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New Hampshire, United States
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Monday, June 24, 2013

The Baldfaces June 9, 2013

South Baldface (3547’) and North Baldface (3,606') via Baldface Circle and Bicknell Ridge Trails, June 9, 2013.


Mileage:  10 miles (loop)

Elevation gain: 3,600'

Trailhead: From Conway NH, head east on 302/113 to Fryeburg ME, where 113 North takes a sharp left. Take route 113 north about twenty miles. The small parking lot  - plowed in winter- is on the right shortly after a huge brown sign. The trail is a short distance further north on the opposite side of the road.

Lesson learned:  The best way to improve is to challenge your weaknesses!

Hiked with Norm, Charlie, Becky and Mark. This hike is on the 52 with a View list and is listed on the Terrifying 25 (lists I am not working on but you may be!). It was important to me that Norm be on this hike; I knew he'd help me on the ledges and I needed to get over my squeamishness on exposed rocks.  Affectionately called "goat boy" by his friends Norm seems to defy gravity by standing on very angled ledges without effort or the slightest bit of worry. 

I chose this hike today to help me:

    1.  be more confident on scrambles and angled, slippery rock slabs; and
    2.  be certain that my new hiking boots were keepers (I am so picky).

We planned this particular hike as a good prep for next month's Katahdin trip. Norm led the Mountain Mommas up the Baldfaces in 2006 in prep for that group's Katahdin trip. I remember then looking at the cliffs, looking at Norm and saying, "I can't do this." But I did do it and it prepared me for the Hunt trail's boulders and cliffs. I wondered if I'd feel as intimidated this time around.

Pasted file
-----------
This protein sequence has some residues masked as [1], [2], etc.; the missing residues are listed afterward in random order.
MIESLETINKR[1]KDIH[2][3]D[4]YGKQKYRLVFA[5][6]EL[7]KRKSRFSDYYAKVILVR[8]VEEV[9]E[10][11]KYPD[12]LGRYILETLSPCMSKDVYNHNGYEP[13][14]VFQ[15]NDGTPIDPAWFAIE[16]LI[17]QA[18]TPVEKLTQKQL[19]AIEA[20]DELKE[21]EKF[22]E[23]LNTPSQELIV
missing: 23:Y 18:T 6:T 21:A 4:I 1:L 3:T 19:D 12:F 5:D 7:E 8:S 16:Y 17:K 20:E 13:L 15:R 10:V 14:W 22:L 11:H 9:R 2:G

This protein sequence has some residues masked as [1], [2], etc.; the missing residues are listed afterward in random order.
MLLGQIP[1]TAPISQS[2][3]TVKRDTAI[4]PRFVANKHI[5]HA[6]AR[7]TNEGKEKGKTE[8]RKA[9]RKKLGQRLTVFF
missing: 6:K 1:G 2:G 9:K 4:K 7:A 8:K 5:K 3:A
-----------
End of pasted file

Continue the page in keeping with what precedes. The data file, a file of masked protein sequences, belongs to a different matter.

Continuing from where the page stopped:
Rain delayed the hike until Sunday; scrambling up wet rock was out of the question.  We met at Hannaford's in Conway and carpooled another 35+ minutes to the trailhead in Maine. 

Trailhead  parking is across the street.
My legs felt heavy from the first step and it seemed to take forever to get to the shelter (just two miles) but once there we all looked forward to the challenge of the ledges. 

A break at the shelter helped to renew our energy and enthusiasm.
The slabs start just above the shelter, still wet in places.


At first I was very cautious.  Had to get my "c" (cliff) legs!

The real fun started just above the slabs and rock "stacks."  Going got very slow from this point as we picked our route.   Expect to climb the ledges for at least an hour.  Oh, and the top of the ledges is not the summit of South Baldface, just the trail junction (still a welcome sight though).

Up we went.

Becky's photo gives you an idea of the steeps.

The frame in my pack pressed against my neck, hindering my ability to look directly up for hand holds (so annoying) so Norm loosened my straps, lowering my pack.  Several times Mark helped me and my short legs up to the next rock. Sometimes I found my three points of contact, other times that third point was out of my reach.  I welcomed his lift.

Mark sat above and helped the short ones up!